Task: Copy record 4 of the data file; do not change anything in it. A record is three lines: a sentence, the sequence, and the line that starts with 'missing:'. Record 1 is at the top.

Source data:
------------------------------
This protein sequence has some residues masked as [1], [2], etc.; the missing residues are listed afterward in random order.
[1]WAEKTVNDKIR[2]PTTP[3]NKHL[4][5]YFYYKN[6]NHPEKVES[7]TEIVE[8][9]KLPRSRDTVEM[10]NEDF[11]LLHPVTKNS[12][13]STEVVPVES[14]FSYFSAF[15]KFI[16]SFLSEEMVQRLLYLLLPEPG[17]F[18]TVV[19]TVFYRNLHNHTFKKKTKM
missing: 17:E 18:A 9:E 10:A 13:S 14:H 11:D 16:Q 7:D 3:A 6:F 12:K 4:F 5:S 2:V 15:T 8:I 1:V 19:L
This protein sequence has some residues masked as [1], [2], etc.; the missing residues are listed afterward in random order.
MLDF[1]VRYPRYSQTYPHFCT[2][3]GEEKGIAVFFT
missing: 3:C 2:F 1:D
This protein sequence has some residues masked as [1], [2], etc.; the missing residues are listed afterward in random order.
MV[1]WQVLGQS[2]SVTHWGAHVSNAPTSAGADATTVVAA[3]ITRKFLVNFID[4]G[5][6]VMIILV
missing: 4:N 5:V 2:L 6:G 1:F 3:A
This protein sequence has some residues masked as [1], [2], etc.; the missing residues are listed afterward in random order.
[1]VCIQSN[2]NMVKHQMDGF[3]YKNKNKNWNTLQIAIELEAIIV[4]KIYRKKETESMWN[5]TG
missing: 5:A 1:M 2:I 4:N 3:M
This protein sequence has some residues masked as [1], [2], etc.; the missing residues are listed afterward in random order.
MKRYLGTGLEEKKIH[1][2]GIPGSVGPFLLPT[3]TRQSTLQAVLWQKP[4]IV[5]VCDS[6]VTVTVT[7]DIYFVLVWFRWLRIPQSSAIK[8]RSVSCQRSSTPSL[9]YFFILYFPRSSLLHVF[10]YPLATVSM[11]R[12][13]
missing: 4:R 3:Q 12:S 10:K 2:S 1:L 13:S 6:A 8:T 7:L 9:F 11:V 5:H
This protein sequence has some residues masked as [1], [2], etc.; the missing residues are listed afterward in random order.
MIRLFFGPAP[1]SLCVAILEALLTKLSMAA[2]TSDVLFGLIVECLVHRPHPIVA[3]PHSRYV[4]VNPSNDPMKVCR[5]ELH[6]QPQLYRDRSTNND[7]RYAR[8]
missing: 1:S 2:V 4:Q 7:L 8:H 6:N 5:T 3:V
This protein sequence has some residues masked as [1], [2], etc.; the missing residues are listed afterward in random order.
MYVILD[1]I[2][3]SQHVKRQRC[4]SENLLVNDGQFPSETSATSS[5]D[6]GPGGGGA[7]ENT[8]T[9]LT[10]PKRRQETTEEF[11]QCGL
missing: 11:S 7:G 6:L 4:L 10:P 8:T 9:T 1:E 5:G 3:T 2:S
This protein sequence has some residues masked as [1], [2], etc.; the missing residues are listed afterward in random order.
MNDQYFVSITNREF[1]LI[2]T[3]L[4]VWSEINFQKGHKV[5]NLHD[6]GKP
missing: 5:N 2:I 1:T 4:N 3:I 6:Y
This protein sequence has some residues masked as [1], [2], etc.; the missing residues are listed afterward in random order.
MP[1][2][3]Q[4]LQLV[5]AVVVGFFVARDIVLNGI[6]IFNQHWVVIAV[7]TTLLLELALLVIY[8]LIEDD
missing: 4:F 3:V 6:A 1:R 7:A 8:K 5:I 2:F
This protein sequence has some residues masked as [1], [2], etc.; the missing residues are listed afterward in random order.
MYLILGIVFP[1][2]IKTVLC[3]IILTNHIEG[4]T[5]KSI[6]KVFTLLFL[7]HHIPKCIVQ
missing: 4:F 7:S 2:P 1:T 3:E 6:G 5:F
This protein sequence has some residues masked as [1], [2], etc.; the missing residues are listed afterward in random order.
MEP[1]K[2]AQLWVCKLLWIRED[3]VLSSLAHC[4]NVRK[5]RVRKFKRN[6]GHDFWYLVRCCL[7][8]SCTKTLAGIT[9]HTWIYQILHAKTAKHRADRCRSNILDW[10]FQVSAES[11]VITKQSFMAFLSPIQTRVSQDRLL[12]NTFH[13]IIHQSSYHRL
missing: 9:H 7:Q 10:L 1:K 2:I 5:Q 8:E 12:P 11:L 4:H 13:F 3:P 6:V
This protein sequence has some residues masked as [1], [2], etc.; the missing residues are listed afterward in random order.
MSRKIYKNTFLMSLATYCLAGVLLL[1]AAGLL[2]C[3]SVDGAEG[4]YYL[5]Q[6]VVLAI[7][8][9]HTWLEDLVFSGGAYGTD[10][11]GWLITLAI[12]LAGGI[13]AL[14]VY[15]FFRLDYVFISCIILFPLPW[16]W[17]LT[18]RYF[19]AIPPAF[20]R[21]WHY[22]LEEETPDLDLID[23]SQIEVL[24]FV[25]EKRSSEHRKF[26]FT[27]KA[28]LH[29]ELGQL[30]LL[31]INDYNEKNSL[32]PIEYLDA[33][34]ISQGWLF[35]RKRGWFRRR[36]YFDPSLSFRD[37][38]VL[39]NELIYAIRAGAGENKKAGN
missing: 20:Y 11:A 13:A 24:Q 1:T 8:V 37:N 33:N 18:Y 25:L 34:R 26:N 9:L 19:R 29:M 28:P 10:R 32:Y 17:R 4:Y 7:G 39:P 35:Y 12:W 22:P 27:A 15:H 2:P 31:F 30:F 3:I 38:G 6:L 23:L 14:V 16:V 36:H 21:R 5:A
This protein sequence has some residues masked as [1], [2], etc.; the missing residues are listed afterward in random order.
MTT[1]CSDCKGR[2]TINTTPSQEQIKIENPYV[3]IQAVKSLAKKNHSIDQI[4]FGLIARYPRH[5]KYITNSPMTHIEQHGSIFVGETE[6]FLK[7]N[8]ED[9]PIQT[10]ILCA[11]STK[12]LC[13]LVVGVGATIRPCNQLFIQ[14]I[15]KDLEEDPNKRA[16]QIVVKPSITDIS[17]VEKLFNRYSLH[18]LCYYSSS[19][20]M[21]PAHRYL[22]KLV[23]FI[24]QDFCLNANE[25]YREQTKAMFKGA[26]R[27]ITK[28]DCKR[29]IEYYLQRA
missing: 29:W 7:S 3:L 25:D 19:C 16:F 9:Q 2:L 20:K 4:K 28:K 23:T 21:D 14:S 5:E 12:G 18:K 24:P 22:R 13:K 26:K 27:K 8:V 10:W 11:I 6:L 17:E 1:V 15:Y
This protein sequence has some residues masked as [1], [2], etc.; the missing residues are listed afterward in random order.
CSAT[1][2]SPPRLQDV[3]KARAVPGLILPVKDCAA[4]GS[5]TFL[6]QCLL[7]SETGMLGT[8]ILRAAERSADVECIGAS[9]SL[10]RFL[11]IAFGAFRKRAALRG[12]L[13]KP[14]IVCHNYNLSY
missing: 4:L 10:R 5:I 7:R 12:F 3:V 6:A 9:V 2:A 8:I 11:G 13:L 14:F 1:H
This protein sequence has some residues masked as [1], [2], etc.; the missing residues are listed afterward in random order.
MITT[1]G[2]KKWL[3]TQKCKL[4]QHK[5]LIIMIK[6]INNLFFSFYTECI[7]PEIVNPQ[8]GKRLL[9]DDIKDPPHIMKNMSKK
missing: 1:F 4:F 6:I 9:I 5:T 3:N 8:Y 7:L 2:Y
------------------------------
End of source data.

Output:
This protein sequence has some residues masked as [1], [2], etc.; the missing residues are listed afterward in random order.
[1]VCIQSN[2]NMVKHQMDGF[3]YKNKNKNWNTLQIAIELEAIIV[4]KIYRKKETESMWN[5]TG
missing: 5:A 1:M 2:I 4:N 3:M